The combination immunotherapy was associated with significant positive outcomes among patients with gallbladder carcinoma and intrahepatic cholangiocarcinoma.
A subgroup analysis of the phase 2 CA209-538 trial published in JAMA Oncology found that the use of combination immunotherapy with nivolumab (Opdivo) and ipilimumab (Yervoy) was associated with significant positive outcomes among patients with gallbladder carcinoma and intrahepatic cholangiocarcinoma.
Researchers suggested that the results observed with this treatment are comparable to those observed with single-agent anti–programmed cell death protein 1 (anti–PD-1) therapy and therefore warrants further investigation.
“This regimen was associated with significantly improved clinical outcomes in patients with gallbladder carcinoma and intrahepatic cholangiocarcinoma, leading to durable responses; this contrasts with the generally short-lived responses obtained with chemotherapy,” the authors wrote.
The prospective, multicenter, nonrandomized trial evaluated patients with advanced rare cancer, including those with biliary tract cancers. The subgroup analysis specifically analyzed 39 patients from CA209-538, the majority of which (n = 33) had experienced disease progression after 1 or more lines of therapy and had tumor tissue available for biomarker research.
Those included in the subgroup analysis received 3 mg/kg of nivolumab and 1 mg/kg of ipilimumab every 3 weeks for 4 doses, followed by 3 mg/kg of nivolumab every 2 weeks for up to 96 weeks until disease progression or the development of unacceptable adverse events (AEs). The primary end point of the study was disease control rate as assessed by RECIST 1.1.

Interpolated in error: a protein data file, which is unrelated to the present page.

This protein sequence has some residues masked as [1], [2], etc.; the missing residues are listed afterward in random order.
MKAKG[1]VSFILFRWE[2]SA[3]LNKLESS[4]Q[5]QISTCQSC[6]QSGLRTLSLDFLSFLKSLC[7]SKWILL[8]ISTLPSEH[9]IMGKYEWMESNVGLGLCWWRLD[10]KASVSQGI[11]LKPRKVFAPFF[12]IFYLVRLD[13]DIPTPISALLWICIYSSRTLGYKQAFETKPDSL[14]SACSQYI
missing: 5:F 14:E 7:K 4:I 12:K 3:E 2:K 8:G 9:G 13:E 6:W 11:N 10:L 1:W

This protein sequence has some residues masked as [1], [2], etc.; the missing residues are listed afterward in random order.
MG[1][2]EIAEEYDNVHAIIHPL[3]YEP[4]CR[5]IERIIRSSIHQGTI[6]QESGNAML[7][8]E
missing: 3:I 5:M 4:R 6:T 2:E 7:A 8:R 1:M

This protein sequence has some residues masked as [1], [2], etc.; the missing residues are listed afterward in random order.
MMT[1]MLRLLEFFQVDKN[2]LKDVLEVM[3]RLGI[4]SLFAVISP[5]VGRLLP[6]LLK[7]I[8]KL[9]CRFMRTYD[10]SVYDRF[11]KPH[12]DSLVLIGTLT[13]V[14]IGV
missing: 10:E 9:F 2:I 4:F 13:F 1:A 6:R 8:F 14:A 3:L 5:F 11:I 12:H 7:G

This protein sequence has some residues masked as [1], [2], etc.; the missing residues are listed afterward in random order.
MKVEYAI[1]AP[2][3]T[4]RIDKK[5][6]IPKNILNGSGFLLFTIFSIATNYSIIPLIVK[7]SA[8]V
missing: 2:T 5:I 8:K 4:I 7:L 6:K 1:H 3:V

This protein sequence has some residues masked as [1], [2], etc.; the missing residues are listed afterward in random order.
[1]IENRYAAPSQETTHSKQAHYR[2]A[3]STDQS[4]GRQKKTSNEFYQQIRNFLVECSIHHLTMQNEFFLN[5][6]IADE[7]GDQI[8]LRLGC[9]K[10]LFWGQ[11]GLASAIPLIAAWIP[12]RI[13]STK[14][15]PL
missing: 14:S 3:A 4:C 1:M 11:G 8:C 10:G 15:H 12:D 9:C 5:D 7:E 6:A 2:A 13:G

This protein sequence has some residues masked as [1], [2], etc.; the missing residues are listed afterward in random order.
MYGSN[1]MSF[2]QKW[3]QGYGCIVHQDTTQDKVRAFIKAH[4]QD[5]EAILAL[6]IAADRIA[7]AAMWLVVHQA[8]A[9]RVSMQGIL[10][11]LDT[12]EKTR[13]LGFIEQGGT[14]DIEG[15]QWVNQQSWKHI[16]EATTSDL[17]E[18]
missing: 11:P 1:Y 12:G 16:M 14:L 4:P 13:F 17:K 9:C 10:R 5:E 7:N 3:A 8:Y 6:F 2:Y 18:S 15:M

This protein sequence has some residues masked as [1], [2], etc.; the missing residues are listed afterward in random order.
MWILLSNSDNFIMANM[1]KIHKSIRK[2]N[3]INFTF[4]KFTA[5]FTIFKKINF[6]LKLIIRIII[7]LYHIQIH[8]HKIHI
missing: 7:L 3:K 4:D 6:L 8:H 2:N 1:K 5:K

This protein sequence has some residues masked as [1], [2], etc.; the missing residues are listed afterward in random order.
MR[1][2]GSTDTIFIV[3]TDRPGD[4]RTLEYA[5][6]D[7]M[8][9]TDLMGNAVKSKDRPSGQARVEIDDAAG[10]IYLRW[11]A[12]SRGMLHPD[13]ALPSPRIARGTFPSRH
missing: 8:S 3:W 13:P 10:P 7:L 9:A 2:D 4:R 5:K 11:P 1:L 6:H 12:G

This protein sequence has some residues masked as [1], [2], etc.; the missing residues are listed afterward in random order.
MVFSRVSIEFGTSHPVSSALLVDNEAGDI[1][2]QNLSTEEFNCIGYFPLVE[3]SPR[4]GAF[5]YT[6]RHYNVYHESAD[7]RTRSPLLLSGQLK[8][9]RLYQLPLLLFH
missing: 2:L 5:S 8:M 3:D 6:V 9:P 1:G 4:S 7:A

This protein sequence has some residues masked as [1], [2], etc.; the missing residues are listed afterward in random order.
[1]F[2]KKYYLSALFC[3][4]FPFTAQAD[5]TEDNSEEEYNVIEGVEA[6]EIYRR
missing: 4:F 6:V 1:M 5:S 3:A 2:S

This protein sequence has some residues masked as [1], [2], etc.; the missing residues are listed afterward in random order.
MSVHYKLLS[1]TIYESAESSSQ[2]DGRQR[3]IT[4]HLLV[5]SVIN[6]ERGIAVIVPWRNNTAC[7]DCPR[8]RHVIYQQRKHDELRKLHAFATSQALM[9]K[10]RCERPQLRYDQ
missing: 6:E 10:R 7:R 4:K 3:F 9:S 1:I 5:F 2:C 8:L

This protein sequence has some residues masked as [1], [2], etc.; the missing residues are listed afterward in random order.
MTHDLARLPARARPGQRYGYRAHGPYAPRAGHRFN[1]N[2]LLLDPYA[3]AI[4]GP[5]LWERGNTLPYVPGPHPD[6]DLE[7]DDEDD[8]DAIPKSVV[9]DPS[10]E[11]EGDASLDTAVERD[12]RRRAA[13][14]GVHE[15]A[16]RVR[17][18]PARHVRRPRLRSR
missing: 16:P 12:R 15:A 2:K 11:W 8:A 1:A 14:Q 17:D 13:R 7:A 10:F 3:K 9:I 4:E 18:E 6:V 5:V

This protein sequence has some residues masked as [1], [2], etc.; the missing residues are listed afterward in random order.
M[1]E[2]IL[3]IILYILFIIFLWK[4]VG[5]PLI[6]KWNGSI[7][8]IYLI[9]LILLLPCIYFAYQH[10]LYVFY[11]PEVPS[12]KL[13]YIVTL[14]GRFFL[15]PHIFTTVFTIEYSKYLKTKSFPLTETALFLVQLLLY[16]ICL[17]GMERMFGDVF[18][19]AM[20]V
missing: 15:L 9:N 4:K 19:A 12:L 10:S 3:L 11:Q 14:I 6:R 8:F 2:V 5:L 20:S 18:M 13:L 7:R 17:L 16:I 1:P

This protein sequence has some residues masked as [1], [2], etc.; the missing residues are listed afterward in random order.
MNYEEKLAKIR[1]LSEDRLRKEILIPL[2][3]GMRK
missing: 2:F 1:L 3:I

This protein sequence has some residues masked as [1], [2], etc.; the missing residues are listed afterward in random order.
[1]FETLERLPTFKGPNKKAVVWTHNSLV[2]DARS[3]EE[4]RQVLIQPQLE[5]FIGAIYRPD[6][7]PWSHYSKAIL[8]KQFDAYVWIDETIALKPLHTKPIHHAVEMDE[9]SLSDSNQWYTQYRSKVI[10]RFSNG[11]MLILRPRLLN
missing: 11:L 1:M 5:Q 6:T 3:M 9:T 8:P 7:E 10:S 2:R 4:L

Of the total cohort included in the subgroup analysis, the objective response rate was 23% (n = 9) with a disease control rate of 44% (n = 17). Notably, all responders had received prior chemotherapy, and none had a microsatellite unstable tumor. Moreover, responses were only observed in patients with intrahepatic cholangiocarcinoma and gallbladder carcinoma.
“Interestingly, all responding patients in the present study had either gallbladder carcinoma or intrahepatic cholangiocarcinoma, suggesting that response to dual checkpoint inhibitor therapy in [biliary tract cancer] may differ by anatomical site,” the authors wrote. “This may be explained by a different frequency of genomic alterations in genes of the SWI/SNF chromatin remodeling complex between anatomical subtypes that are known to sensitize tumor cells to T-cell mediated killing.”
Importantly though, the median duration of response was not reached (range, 2.5 to ≥23 months). The median progression-free survival was 2.9 months (95% CI, 2.2-4.6 months), and overall survival was 5.7 months (95% CI, 2.7-11.9 months). Overall, immune-related AEs were reported in 49% of patients (n = 19), with 15% (n = 6) experiencing grade 3 or 4 events.
“A fifth of patients experienced rapid disease progression after enrollment in the trial and received only 1 or 2 treatment doses, which may reflect the aggressive biology and poor prognosis of patients with advanced [biliary tract cancer] at later stages of their disease and the delayed response kinetics of immunotherapy,” the authors wrote. “However, a negative impact of checkpoint inhibition leading to accelerated tumor growth in this patient population, as has been recognized in other cancers, cannot be excluded.”
Researchers noted that this analysis was conducted in a limited number of patients, and further investigation will be required in a larger cohort of patients.
“The promising activity suggests that this combination may be the preferred immunotherapy regimen for further study in biliary tract cancers,” the authors concluded.
Klein O, Kee D, Nagrial A, et al. Evaluation of Combination Nivolumab and Ipilimumab Immunotherapy in Patients with Advanced Biliary Tract Cancers. JAMA Oncology. doi: 10.1001/jamaoncol.2020.2814.